Meghan Stabile Brings Marvin Gaye's 'Vulnerable' to Berklee
A couple of years ago, driving around with a friend, Meghan Stabile ‘06 heard something she wasn’t expecting. She could tell the voice was Marvin Gaye’s, yet it was absent his famous Motown sound. Instead, he was jazzy, yet velvety and balladic.
Stabile was listening to what Rolling Stone calls Gaye’s “album of torch songs,” the seven-track orchestral record he worked on for almost a decade and recorded in 1977. The album was put on ice until Motown released it in 1997 under the title Vulnerable.
“It was definitely a completely different side of Marvin Gaye that I was hearing,” Stabile says. “It was in a time when he was kind of exploring his jazz side...it’s just not a record that’s on people’s radar, but it’s really a beautiful album and I just fell in love with it.”
Stabile, who is building a thriving career bringing jazz to younger audiences through her company Revive Music, and now through a new imprint on Blue Note Records, began thinking of ways to get the album on stage.
“That’s what Revive is all about, what we’ve been doing since we started, which is really to create the best live experience to bring people to understand and create their own relationship with jazz,” she says.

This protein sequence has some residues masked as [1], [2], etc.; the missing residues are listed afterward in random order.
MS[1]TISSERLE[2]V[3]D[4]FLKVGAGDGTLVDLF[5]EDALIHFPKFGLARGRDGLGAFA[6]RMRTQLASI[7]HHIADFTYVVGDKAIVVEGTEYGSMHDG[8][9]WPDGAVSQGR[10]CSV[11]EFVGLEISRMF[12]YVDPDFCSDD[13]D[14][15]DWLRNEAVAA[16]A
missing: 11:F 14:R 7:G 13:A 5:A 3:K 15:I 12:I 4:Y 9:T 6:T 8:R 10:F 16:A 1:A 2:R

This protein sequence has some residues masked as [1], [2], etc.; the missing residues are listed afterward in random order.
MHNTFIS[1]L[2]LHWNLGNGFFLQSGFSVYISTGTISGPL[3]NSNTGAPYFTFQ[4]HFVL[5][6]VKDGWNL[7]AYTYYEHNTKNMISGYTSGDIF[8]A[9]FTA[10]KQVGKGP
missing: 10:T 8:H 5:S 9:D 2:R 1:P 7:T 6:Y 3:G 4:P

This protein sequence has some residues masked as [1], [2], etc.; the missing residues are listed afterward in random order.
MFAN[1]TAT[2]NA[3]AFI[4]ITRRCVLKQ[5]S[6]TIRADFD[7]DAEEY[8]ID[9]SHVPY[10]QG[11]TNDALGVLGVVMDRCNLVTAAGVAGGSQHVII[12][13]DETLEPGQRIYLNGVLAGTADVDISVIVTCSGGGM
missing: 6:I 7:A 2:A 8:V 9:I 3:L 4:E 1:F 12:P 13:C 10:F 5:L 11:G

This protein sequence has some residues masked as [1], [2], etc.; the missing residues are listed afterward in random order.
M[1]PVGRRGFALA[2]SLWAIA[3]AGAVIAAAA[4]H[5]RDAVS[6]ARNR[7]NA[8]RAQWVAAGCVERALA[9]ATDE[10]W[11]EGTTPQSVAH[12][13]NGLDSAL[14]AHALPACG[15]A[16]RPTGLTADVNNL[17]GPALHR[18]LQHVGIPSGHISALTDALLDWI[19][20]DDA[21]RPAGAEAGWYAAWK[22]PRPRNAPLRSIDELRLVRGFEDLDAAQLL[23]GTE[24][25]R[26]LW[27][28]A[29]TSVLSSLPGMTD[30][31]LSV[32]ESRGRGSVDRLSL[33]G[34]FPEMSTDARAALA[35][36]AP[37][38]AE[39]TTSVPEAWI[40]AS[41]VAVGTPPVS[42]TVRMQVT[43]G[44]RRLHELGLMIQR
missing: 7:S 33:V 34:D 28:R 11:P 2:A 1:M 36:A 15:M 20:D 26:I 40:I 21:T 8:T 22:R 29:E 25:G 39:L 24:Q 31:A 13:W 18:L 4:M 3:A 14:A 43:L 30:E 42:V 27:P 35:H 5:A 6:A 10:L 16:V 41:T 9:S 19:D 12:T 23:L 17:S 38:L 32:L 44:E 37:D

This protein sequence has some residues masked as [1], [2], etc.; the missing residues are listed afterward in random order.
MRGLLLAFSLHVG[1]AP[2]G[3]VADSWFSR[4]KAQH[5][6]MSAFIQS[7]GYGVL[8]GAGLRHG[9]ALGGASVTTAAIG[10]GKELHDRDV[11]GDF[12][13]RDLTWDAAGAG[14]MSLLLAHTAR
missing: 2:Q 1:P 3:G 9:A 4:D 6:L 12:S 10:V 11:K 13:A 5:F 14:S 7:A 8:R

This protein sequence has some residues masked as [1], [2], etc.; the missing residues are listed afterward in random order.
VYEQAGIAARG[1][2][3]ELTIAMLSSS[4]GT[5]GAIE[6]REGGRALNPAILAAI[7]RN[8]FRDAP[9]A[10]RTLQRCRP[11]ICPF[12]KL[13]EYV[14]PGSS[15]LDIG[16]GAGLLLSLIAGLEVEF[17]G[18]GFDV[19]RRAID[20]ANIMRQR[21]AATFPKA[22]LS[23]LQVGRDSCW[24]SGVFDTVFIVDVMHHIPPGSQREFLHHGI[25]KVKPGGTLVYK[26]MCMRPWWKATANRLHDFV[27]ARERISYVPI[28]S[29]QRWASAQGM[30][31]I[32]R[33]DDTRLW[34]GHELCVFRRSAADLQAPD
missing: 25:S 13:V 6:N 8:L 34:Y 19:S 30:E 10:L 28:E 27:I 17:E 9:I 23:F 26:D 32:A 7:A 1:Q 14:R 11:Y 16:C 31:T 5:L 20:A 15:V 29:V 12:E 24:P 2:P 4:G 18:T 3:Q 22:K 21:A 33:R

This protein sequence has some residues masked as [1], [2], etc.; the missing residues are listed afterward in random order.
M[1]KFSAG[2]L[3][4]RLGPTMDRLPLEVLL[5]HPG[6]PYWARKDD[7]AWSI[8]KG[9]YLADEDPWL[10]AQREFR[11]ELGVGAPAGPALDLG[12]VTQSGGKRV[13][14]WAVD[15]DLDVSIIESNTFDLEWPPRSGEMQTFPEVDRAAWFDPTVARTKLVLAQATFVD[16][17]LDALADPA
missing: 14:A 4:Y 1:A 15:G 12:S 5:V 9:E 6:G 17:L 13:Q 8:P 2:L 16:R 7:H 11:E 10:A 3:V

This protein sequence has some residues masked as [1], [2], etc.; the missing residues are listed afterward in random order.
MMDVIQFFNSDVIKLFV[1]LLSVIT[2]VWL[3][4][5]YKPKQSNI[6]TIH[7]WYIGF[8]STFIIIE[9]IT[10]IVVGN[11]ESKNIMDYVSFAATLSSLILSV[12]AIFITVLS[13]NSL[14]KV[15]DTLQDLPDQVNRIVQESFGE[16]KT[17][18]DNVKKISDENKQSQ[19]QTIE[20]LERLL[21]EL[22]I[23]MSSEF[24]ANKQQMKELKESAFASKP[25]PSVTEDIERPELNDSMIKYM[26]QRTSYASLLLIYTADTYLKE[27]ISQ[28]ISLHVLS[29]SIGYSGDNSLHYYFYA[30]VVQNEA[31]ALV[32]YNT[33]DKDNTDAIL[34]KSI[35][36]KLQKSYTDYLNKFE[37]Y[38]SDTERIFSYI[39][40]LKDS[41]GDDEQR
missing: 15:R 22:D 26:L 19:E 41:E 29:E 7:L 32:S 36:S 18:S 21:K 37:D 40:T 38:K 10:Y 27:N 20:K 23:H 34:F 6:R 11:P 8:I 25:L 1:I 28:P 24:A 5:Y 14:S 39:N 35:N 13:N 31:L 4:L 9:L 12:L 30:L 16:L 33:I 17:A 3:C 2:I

On December 4 at the Berklee Performance Center (BPC), that best live experience will include a 40-piece orchestra and some of Stabile's favorite jazz artists and longtime collaborators recreating Gaye’s album.
When putting the show together, Stabile first came up with a wish list: those musicians she believed could ideally represent Gaye’s music. Luckily, her list turned into the line-up: “Aloe Blacc and Bilal and Chris (Turner) were always in our top choosing for artists. I think Chris Turner already sounds like Marvin in the music he does now.”
It was just as important to her that she got her first choice for musical director and composer, Miguel Atwood-Ferguson. “Without him our vision of the way the music is composed and arranged would be different.”
The artists will be backed by the Berklee Neo-Soul Ensemble, directed by Skip Smith, and the Berklee Contemporary Symphony Orchestra.
For two nights prior, Stabile will produce smaller performances leading up to the BPC show. On December 2, trumpeter and Berklee alumnus Igmar Thomas '06 hosts the Evolution Jam Session at Wally's Cafe Jazz Club, and on December 3, the Revive Big Band will play at Berklee’s Cafe 939. The 9:00 p.m. performance will be broadcast to more than 100 National Public Radio (NPR) stations as part of NPR Music’s new national program, Jazz Night in America.
The trinity of shows will mark the first time Stabile has organized events in Boston since leaving eight years ago for New York City. In 2006, she founded Revive while she was studying music business at Berklee and tending bar at Wally’s, where she became inspired by the jazz acts playing at the club and began to think of ways to bring the music—sometimes mixed with hip-hop—to fresh audiences.
“It’s amazing that it has come full circle,” she says of coming back. “To actually say now, eight years later, that we’re doing exactly what we set out to start, is amazing. Being able to get recognition in the way that we have—being able to just really do what we set out to do—is amazing.”